It's affected pretty much all cars for the last 15 years or so. I really think a 2000s era car was peak car. You had safety via ABS and airbags, efficiency via decent mpg in most cars by that era especially anything imported, but you still had sense with mechanical throttles, simple bulletproof manual transmissions, and steering by mechanical linkage. Anything that isn't a VW/Audi you could reasonably do all the work yourself in your garage. Very nonintimidating and accessible engine bays in 2000s/1990s hondas I've found. You could do the VW/Audi too if you had tons of time and an engine lift.
If you have a decent car from that era like that, hang on tight to it and take care of it, and watch the value just soar over the years, because they will never make them like that again.
Apple recently* announced their self-service repair:
Possibly this was just to head off this kind of enforcement aimed their way.
I think it's more to do with the overall company strategy.
As phones have matured as a product people have stopped buying them at the same pace as in early years. And so to counteract this Apple has gone heavily into services, accessories etc.
So just as Apple has increased OS support periods for phones they are much happier now for people to fix their phone and stay in the ecosystem than switch to Android.
Only at the point at which they themselves cannot repair it.
If one human can repair it, so can other humans. They can argue “safety” all day but there is nothing magical about certification.
> If one human can repair it, so can other humans
Not all humans are created equal.
Repairing a mechanical watch for example requires fine motor skills, decent eyesight, impeccable patience etc.
And modern day electronics are fast approaching that level of complexity.
Most recent right to repair move  came with an exception for them. I wouldn't be surprised if all other ruling that would touch would be either stalled or advanced with a special exception for them.
In case you didn't know you can now get free access to all the service manuals via https://service.tesla.com. I'm guessing it was a recent development to try and stave off such a suit.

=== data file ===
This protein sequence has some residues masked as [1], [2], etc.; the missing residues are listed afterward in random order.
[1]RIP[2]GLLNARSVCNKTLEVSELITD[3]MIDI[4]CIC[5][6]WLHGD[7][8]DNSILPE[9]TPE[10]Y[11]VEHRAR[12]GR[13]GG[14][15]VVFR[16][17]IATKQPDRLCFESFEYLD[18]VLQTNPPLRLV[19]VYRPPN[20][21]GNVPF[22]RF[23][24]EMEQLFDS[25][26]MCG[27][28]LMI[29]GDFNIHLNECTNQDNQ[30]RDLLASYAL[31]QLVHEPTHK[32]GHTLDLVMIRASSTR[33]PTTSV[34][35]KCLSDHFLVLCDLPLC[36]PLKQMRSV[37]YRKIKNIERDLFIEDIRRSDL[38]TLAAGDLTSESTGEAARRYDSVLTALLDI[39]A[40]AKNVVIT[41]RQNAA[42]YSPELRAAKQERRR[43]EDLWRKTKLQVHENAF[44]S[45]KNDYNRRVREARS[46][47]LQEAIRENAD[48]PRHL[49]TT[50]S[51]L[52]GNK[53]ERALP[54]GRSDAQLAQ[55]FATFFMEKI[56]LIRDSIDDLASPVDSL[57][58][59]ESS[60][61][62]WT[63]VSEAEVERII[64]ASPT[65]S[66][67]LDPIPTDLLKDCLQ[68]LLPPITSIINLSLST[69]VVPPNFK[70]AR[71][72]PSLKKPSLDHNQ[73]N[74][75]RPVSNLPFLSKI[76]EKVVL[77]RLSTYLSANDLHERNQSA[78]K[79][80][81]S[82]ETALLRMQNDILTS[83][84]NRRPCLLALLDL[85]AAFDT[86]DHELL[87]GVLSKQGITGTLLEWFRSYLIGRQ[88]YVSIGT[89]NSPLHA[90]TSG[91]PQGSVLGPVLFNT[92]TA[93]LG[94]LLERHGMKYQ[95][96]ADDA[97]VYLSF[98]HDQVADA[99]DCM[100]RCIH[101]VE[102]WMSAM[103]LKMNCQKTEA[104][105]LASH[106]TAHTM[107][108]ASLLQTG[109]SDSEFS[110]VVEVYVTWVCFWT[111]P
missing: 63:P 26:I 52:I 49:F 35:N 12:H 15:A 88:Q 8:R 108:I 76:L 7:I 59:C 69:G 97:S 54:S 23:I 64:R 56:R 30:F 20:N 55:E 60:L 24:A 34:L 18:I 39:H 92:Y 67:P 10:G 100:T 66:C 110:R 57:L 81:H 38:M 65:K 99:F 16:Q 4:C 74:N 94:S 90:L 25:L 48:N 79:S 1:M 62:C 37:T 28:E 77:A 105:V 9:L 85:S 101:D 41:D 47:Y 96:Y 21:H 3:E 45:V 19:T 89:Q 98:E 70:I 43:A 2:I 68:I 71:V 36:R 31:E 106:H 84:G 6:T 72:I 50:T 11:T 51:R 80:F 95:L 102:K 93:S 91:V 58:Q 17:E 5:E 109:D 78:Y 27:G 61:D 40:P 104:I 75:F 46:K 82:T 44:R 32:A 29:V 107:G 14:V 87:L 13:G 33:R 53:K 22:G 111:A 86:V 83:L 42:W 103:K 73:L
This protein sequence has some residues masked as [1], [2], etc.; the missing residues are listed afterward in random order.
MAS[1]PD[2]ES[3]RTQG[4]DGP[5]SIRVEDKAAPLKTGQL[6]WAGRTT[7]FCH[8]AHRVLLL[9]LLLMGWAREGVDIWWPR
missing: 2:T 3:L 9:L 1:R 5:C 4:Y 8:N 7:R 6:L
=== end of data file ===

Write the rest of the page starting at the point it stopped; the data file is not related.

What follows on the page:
No, it's because Massachusetts and other state right-to-repair laws.
However, instead, Tesla just won't sell you parts. Either "hard" ("sorry, we show that VIN number as no longer road worthy") or soft ("that part is back ordered")
As much as I would love for Tesla to offer high voltage parts (motors, inverters, controllers, etc) to the public, I don't think this ruling was intended to force the sale of parts to third parties.
I'm not aware of a case of Tesla ignoring Magnuson Moss to deny a repair.
Although the limiting of supercharging and other DCFC on salvage vehicles has been a problem. I'd like to see something done about that, but I'm not sure if there's a law that applies.
What if you're l3 certified through ASE to work on all those components? Why can't those people buy any of those parts without working for Tesla? Its not limited to high voltage components, Tesla won't sell you a simple fender either.
People don't always understand me when I make this argument. We aren't just talking about fixing your own Tesla in your driveway. We're talking about your certified master mechanic that has more qualifications than an average tesla tech fixing it at their independent shop.
I wasn't aware that fenders were restricted, but I've also never seen anyone try to order them. Mostly I've seen people buying things like charge ports, either due to physical damage or potential upgrades. Interestingly, these aren't considered high voltage and are unrestricted, though a few people have had issues with their local service center.
I agree with you, though. There should be a way to be certified independently to buy all parts (HV or otherwise).
Friend has a 2020 model y with a clear balance issue. I suggested firestone or a local tire shop but he's so scared tesla will void his warranty he's waiting on them to service it. I don't disagree - they probably are tracking exactly where that vehicle is.
That's silly. Our mobile service tech happily recommended a local shop when I asked who he uses. Some of the Tesla service departments will encourage you to use local tire shops for routine tire work, too, as it reduces the load on them.
A bigger issue is that some shops don't like to deal with the risks of lifting a car with a battery. Poor lift procedures can cost them a lot of money, and some avoid the liability. Most have reported success with Discount Tire, Costco, and other normal shops, though.
Not sure, but it feels a bit odd to discuss success with tire changes for car brands in 2022...